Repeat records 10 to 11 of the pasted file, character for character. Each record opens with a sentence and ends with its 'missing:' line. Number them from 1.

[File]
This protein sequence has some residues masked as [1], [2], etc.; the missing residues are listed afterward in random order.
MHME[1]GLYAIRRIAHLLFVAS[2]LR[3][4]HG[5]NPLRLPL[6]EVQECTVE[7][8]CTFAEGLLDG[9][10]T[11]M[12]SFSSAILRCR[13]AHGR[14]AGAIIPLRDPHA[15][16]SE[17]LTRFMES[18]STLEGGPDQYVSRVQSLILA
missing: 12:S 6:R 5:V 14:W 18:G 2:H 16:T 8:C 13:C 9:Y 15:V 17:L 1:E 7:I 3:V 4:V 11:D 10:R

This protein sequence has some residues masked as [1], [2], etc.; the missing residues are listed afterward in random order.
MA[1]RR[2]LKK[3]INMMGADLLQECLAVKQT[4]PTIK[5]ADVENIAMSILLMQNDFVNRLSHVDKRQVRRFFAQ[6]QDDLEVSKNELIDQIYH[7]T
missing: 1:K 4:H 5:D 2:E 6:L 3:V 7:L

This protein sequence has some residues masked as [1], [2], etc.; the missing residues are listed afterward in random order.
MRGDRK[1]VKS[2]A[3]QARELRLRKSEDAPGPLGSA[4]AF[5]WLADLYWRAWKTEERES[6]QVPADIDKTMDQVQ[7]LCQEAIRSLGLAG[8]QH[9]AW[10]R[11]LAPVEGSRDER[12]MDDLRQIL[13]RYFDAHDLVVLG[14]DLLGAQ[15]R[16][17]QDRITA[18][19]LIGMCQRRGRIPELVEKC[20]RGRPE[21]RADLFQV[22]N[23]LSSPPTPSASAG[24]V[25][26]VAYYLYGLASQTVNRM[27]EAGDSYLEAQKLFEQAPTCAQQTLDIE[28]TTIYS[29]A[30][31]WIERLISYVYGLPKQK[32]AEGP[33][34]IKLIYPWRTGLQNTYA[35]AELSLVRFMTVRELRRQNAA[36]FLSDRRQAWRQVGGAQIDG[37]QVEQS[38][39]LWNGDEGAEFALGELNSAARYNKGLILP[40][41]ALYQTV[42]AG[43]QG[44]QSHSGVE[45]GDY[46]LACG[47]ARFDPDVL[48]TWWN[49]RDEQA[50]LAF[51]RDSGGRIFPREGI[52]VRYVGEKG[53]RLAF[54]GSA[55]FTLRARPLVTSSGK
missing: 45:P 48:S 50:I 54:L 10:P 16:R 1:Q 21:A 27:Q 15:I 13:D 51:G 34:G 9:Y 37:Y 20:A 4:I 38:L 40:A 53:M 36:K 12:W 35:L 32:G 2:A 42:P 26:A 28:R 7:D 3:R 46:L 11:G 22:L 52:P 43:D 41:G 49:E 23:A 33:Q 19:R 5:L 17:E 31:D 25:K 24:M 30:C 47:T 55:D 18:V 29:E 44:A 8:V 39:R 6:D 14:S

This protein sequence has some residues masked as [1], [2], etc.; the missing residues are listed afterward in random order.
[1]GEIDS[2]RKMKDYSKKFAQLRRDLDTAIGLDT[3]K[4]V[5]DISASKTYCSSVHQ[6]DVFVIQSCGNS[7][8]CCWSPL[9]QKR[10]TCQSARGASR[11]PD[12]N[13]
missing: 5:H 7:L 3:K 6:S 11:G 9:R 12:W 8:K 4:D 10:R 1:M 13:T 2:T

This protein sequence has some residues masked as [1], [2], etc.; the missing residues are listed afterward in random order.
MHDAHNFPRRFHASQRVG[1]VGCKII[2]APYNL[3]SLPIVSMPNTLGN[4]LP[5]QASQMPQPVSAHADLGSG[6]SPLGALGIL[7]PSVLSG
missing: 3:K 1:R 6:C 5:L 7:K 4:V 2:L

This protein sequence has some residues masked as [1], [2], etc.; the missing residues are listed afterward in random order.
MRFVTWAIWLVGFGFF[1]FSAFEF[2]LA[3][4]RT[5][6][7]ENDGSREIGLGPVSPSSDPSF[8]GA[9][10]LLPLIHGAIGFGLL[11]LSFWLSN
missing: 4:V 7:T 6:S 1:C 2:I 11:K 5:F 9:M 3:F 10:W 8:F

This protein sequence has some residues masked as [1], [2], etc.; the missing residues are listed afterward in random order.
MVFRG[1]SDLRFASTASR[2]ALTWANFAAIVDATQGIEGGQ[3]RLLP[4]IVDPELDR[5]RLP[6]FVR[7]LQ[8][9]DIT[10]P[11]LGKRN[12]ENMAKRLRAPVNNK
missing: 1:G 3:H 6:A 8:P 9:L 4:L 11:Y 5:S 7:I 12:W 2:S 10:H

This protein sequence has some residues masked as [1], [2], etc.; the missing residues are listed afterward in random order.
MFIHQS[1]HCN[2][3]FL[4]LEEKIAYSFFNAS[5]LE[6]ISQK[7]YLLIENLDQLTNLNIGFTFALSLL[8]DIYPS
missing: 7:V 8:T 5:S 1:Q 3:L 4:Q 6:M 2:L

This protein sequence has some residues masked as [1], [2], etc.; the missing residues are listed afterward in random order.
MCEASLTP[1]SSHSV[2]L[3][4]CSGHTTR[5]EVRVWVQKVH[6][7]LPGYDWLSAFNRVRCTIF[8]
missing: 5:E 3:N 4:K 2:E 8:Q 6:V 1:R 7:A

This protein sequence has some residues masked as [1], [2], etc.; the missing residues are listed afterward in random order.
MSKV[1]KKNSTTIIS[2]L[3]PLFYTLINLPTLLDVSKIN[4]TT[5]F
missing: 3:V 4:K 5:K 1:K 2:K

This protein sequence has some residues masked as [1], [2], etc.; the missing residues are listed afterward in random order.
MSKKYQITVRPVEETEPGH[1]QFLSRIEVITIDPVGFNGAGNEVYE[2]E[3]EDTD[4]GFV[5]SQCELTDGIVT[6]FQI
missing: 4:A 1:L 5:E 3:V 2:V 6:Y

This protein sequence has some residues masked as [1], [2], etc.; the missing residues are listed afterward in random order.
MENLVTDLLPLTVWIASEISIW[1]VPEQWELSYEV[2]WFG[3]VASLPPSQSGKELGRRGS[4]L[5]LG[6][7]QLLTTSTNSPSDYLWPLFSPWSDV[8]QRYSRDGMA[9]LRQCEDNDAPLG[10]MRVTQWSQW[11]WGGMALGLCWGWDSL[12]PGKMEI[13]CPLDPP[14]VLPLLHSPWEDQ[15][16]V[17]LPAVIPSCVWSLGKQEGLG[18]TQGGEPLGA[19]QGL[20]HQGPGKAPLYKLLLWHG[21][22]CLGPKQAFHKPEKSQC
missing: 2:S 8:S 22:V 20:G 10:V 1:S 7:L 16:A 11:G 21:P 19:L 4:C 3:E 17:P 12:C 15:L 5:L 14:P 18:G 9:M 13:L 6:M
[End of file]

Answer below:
This protein sequence has some residues masked as [1], [2], etc.; the missing residues are listed afterward in random order.
MSKV[1]KKNSTTIIS[2]L[3]PLFYTLINLPTLLDVSKIN[4]TT[5]F
missing: 3:V 4:K 5:K 1:K 2:K

This protein sequence has some residues masked as [1], [2], etc.; the missing residues are listed afterward in random order.
MSKKYQITVRPVEETEPGH[1]QFLSRIEVITIDPVGFNGAGNEVYE[2]E[3]EDTD[4]GFV[5]SQCELTDGIVT[6]FQI
missing: 4:A 1:L 5:E 3:V 2:V 6:Y